Sorcerer (1977) directed by William Friedkin and Wages of Fear (1953) directed by Henri-Georges Clouzot were both based on the novel by Geroges Arnaud.
The Departed (2006) directed by Martin Scorsese was a remake of Infernal Affairs (2002) directed by Andy Lau and Alan Mak.
The Talented Mr. Ripley (1999) directed by Anthony Minghella and Renet Clement's Purple Noon (1960) were both based on Patricia Highsmith's novel The Talented Mr. Ripley.
Neil Jordan's The Good Thief (2002) is a remake of Jean-Pierre Melville's 1956 original Bob le Flambeur.
Tom Ripley made another appearance in the discussion this time as portrayed by John Malkovich in Liliana Cavani's Ripley's Game (2002) based on the novel of the same name by Patricia Highsmith as was Wim Wenders' The American Friend (1977) featuring a very different performance by Dennis Hopper opposite Bruno Ganz. Anybody out there seen Barry Pepper as Ripley in the 2005 Roger Spottiswoode adaptation of Ripley Under Ground?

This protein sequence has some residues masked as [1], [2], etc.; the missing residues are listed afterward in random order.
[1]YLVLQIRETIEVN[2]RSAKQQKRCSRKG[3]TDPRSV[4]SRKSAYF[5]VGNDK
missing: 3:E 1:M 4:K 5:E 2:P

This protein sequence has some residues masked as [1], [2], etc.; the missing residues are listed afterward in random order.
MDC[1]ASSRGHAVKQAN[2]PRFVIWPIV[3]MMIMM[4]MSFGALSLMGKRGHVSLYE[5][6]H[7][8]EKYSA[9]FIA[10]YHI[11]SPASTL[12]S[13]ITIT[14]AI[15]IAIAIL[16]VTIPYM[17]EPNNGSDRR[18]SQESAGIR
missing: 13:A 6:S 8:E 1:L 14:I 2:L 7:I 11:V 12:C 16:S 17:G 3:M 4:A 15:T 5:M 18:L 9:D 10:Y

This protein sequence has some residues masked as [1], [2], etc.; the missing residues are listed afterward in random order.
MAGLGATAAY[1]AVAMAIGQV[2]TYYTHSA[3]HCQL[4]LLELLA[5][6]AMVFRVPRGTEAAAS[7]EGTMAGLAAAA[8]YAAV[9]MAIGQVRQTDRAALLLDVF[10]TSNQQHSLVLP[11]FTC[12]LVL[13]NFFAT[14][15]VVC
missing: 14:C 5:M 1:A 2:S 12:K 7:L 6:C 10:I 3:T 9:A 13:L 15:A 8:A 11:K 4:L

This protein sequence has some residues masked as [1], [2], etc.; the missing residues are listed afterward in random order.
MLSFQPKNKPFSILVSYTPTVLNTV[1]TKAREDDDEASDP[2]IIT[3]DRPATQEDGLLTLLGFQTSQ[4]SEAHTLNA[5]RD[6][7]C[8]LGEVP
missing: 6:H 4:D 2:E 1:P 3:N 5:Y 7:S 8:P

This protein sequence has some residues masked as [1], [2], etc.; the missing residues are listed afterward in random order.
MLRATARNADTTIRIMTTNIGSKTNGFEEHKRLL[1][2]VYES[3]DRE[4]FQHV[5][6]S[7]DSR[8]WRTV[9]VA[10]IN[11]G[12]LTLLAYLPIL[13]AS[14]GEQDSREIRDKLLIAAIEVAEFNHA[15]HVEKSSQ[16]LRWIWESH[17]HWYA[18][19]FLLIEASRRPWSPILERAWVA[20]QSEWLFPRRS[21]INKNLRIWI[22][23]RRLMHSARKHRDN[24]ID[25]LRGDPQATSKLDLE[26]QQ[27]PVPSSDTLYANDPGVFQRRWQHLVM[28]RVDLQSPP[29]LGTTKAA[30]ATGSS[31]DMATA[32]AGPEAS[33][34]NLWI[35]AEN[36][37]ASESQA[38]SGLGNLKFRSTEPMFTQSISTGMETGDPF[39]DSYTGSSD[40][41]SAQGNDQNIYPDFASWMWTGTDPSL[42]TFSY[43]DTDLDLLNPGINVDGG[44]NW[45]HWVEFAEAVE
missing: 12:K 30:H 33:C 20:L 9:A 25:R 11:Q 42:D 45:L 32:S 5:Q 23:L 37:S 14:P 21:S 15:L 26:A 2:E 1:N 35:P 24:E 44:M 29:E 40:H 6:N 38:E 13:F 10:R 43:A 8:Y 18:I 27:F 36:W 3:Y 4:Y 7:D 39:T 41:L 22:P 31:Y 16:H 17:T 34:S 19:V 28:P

Walter Hill's Last Man Standing was a remake of Akira Kurosawa's Yojimbo (1961) as was Sergio Leone's Fistful of Dollars, but I think Dashiell Hammett's novel Red Harvest is probably the real basis for all three.
Michael Haneke's Funny Games (2007) is an english language remake of his own Funny Games (1997).
And Gela Babluani also remade his own feature. 13 (2010) was originally 13 Tzameti (2005).
I'll leave the content of the discussion for the podcast, but here are a few we didn't discuss that I wasn't aware until recently even were remakes...
Before the Russo Brothers were taking over the Marvel Cinematic Universe they made the comic caper film Welcome to Collinwood with a knockout cast that included Sam Rockwell, William H. Macy, Luis Guzman, Isaiah Washington, Michael Jeter, Patricia Clarkson and George Clooney. It's one I just revisited for the first time since catching its theatrical run in 2002 and the first two-thirds really hold up. It kinda falls apart in the final act, but it's well worth killing time with if you want some light-hearted criminal fare.
I had not realized it was a remake of Mario Monicelli's 1958 film Big Deal on Madonna Street. I'll have to seek that one out.
Sean Penn's third directorial effort, 2001's The Pledge starring Jack Nicholson is a pretty terrific tale about a detective disappearing beneath an obsession with an unsolved case.